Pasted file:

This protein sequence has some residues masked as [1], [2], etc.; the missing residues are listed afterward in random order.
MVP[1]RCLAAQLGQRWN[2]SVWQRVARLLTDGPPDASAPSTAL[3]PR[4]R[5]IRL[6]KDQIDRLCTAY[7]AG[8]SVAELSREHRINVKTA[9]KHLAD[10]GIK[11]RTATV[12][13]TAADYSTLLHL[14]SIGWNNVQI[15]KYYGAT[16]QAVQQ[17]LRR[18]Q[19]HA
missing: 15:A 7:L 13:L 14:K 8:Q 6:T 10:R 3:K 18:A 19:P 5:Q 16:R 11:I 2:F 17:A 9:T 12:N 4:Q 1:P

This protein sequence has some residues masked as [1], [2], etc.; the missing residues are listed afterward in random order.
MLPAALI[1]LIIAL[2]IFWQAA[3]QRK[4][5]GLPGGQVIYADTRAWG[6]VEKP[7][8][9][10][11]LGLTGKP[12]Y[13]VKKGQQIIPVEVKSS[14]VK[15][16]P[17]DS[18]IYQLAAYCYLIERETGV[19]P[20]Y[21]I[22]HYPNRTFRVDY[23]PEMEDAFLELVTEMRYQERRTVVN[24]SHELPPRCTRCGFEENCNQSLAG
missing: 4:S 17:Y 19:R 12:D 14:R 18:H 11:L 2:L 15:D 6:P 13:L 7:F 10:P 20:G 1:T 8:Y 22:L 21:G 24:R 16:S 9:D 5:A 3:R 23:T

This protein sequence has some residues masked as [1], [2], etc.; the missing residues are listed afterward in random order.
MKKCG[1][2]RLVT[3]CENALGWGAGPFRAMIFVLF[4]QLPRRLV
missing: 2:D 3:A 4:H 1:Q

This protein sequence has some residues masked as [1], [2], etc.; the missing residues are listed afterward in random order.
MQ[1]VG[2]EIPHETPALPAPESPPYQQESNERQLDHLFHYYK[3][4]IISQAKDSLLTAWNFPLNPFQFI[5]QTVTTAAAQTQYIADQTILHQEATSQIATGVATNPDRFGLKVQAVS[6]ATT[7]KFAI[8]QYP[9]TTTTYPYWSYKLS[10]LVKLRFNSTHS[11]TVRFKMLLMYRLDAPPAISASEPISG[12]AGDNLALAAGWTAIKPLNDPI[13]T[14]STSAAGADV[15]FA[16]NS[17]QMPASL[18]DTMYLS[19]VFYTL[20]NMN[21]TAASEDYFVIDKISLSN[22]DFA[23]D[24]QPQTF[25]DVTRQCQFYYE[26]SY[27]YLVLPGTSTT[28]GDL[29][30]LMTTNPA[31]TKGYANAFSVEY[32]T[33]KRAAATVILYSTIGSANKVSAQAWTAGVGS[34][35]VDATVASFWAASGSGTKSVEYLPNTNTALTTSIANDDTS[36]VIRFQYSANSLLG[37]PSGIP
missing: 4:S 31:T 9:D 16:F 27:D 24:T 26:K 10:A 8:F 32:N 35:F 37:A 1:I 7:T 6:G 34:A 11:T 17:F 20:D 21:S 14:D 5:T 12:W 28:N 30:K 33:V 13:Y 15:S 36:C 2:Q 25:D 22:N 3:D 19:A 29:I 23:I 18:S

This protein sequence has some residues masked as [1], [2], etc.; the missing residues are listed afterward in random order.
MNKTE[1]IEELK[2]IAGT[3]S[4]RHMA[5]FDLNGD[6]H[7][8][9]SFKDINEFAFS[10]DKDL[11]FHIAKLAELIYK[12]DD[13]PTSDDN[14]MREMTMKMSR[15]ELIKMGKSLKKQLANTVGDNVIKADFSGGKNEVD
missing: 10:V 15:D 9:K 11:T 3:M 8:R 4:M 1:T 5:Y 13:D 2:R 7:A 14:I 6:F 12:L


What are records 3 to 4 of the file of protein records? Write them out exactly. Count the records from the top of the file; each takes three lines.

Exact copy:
This protein sequence has some residues masked as [1], [2], etc.; the missing residues are listed afterward in random order.
MKKCG[1][2]RLVT[3]CENALGWGAGPFRAMIFVLF[4]QLPRRLV
missing: 2:D 3:A 4:H 1:Q

This protein sequence has some residues masked as [1], [2], etc.; the missing residues are listed afterward in random order.
MQ[1]VG[2]EIPHETPALPAPESPPYQQESNERQLDHLFHYYK[3][4]IISQAKDSLLTAWNFPLNPFQFI[5]QTVTTAAAQTQYIADQTILHQEATSQIATGVATNPDRFGLKVQAVS[6]ATT[7]KFAI[8]QYP[9]TTTTYPYWSYKLS[10]LVKLRFNSTHS[11]TVRFKMLLMYRLDAPPAISASEPISG[12]AGDNLALAAGWTAIKPLNDPI[13]T[14]STSAAGADV[15]FA[16]NS[17]QMPASL[18]DTMYLS[19]VFYTL[20]NMN[21]TAASEDYFVIDKISLSN[22]DFA[23]D[24]QPQTF[25]DVTRQCQFYYE[26]SY[27]YLVLPGTSTT[28]GDL[29][30]LMTTNPA[31]TKGYANAFSVEY[32]T[33]KRAAATVILYSTIGSANKVSAQAWTAGVGS[34][35]VDATVASFWAASGSGTKSVEYLPNTNTALTTSIANDDTS[36]VIRFQYSANSLLG[37]PSGIP
missing: 4:S 31:T 9:D 16:F 27:D 24:T 26:K 10:A 8:F 32:N 35:F 37:A 1:I 7:T 6:G 34:A 11:T 17:F 20:D 21:S 14:D 5:T 12:W 28:N 30:K 33:V 13:Y 15:S 36:C 2:Q 25:D 22:N 3:D 19:A 29:I 23:I 18:S